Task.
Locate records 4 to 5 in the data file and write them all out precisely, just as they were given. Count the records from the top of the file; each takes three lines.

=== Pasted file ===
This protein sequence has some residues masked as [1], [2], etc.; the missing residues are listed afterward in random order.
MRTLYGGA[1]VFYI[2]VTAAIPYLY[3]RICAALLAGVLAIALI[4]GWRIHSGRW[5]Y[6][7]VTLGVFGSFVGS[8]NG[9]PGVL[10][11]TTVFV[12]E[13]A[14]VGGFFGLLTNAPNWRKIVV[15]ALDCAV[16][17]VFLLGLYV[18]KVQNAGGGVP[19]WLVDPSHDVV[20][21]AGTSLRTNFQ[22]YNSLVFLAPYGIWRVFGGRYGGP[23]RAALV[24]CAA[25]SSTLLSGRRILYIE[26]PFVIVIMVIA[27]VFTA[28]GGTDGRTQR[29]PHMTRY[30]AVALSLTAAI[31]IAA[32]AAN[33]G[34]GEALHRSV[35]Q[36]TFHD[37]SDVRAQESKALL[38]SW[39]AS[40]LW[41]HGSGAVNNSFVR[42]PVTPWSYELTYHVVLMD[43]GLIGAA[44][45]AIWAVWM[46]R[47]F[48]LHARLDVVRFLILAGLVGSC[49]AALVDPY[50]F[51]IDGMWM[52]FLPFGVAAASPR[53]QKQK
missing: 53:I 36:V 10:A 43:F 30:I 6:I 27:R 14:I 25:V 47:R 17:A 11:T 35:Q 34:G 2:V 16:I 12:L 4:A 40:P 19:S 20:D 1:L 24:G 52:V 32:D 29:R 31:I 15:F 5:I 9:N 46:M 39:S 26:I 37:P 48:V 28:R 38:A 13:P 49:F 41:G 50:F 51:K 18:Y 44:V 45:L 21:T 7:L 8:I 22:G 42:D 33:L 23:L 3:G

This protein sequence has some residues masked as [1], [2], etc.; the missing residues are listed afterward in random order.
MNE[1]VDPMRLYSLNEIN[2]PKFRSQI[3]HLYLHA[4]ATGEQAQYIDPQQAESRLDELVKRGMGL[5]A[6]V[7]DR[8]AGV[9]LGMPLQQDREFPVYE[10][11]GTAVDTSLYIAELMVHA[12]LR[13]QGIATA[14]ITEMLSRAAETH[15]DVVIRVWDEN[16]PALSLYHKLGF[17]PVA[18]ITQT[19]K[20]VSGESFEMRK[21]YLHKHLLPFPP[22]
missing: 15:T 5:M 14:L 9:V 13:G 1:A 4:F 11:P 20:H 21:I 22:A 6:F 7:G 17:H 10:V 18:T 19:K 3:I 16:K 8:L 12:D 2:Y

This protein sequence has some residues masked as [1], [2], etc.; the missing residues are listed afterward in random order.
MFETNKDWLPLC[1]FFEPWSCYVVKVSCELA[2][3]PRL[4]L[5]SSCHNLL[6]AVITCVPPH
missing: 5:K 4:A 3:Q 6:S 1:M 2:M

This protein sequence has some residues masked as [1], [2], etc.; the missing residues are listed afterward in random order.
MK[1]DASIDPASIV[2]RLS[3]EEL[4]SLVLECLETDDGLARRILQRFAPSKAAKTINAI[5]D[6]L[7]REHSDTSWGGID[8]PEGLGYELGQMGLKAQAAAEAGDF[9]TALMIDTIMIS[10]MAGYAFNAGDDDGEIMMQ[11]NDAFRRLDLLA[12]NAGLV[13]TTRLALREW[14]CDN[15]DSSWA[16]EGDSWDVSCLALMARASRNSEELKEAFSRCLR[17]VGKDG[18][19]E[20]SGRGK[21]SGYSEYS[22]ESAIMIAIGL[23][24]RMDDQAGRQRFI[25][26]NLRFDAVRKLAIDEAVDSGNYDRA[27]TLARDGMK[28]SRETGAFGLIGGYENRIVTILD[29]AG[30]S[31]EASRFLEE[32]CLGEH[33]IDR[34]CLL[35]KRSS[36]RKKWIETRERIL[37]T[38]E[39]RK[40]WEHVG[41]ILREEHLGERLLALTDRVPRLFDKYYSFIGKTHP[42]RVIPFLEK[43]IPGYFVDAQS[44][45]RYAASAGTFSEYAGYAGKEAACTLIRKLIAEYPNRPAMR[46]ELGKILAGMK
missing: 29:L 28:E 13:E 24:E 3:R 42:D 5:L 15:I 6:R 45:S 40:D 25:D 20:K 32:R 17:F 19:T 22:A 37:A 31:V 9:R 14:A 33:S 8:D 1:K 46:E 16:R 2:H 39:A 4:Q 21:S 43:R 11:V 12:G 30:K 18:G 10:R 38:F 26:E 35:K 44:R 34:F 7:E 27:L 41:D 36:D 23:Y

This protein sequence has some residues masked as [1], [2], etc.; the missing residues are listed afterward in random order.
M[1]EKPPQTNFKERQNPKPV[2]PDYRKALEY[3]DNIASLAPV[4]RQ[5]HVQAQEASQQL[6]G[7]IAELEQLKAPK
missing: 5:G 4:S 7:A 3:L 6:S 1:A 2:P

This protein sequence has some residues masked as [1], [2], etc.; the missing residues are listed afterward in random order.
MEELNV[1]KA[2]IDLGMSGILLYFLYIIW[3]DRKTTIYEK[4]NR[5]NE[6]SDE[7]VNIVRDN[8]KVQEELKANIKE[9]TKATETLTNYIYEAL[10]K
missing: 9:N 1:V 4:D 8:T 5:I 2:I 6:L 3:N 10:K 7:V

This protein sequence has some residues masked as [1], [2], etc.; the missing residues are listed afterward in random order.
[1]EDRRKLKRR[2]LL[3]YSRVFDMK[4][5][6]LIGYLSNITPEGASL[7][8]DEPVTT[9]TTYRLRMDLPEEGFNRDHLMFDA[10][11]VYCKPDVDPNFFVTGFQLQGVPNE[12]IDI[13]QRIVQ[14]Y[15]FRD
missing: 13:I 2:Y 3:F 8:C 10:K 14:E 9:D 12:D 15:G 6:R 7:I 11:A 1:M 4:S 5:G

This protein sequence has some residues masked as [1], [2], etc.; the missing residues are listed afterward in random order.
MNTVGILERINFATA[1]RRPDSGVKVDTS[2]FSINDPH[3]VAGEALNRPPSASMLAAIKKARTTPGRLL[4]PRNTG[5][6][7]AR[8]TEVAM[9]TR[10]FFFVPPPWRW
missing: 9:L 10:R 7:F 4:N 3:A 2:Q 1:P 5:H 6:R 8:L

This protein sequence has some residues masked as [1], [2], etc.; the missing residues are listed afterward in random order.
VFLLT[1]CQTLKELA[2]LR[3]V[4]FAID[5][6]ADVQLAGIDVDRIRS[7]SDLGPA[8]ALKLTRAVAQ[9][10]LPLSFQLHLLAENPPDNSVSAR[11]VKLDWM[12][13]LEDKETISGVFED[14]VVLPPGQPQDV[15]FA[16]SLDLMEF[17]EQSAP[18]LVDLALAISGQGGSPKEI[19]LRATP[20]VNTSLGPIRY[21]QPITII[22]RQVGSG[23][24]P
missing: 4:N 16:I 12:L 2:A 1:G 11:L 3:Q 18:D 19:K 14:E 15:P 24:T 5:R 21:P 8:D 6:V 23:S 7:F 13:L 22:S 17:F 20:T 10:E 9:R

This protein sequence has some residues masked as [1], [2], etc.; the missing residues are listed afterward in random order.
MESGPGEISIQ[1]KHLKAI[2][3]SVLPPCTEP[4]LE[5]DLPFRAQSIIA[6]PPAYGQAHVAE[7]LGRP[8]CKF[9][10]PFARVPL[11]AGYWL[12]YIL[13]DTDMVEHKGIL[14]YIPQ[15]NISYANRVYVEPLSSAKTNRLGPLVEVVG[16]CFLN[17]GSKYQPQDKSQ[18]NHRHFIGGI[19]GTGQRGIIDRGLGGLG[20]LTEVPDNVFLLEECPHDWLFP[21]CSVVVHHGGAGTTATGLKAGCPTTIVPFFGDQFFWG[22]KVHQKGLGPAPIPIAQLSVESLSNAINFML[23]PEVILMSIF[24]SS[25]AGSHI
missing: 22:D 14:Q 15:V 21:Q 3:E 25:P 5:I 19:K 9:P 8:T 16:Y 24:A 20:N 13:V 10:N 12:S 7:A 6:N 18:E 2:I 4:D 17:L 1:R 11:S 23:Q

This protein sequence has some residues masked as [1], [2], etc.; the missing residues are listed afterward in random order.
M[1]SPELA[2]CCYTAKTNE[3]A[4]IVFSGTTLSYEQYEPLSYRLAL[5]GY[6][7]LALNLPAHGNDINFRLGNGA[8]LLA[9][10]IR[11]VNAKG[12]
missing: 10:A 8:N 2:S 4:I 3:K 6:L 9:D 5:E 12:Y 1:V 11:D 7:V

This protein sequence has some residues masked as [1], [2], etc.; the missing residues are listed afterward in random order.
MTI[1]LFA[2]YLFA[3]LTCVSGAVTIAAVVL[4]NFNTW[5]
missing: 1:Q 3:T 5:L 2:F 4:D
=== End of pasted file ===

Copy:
This protein sequence has some residues masked as [1], [2], etc.; the missing residues are listed afterward in random order.
MK[1]DASIDPASIV[2]RLS[3]EEL[4]SLVLECLETDDGLARRILQRFAPSKAAKTINAI[5]D[6]L[7]REHSDTSWGGID[8]PEGLGYELGQMGLKAQAAAEAGDF[9]TALMIDTIMIS[10]MAGYAFNAGDDDGEIMMQ[11]NDAFRRLDLLA[12]NAGLV[13]TTRLALREW[14]CDN[15]DSSWA[16]EGDSWDVSCLALMARASRNSEELKEAFSRCLR[17]VGKDG[18][19]E[20]SGRGK[21]SGYSEYS[22]ESAIMIAIGL[23][24]RMDDQAGRQRFI[25][26]NLRFDAVRKLAIDEAVDSGNYDRA[27]TLARDGMK[28]SRETGAFGLIGGYENRIVTILD[29]AG[30]S[31]EASRFLEE[32]CLGEH[33]IDR[34]CLL[35]KRSS[36]RKKWIETRERIL[37]T[38]E[39]RK[40]WEHVG[41]ILREEHLGERLLALTDRVPRLFDKYYSFIGKTHP[42]RVIPFLEK[43]IPGYFVDAQS[44][45]RYAASAGTFSEYAGYAGKEAACTLIRKLIAEYPNRPAMR[46]ELGKILAGMK
missing: 29:L 28:E 13:E 24:E 3:R 42:D 5:L 15:I 6:R 45:S 40:D 25:D 20:K 32:R 17:F 19:T 22:A 37:A 31:V 9:R 14:A 33:S 8:D 1:K 46:E 16:R 2:H 39:A 4:Q 21:S 43:R 11:V 12:G 30:K 18:G 10:R 38:F 26:E 35:K 44:R 34:F 7:E 27:L 41:D 36:D 23:Y

This protein sequence has some residues masked as [1], [2], etc.; the missing residues are listed afterward in random order.
M[1]EKPPQTNFKERQNPKPV[2]PDYRKALEY[3]DNIASLAPV[4]RQ[5]HVQAQEASQQL[6]G[7]IAELEQLKAPK
missing: 5:G 4:S 7:A 3:L 6:S 1:A 2:P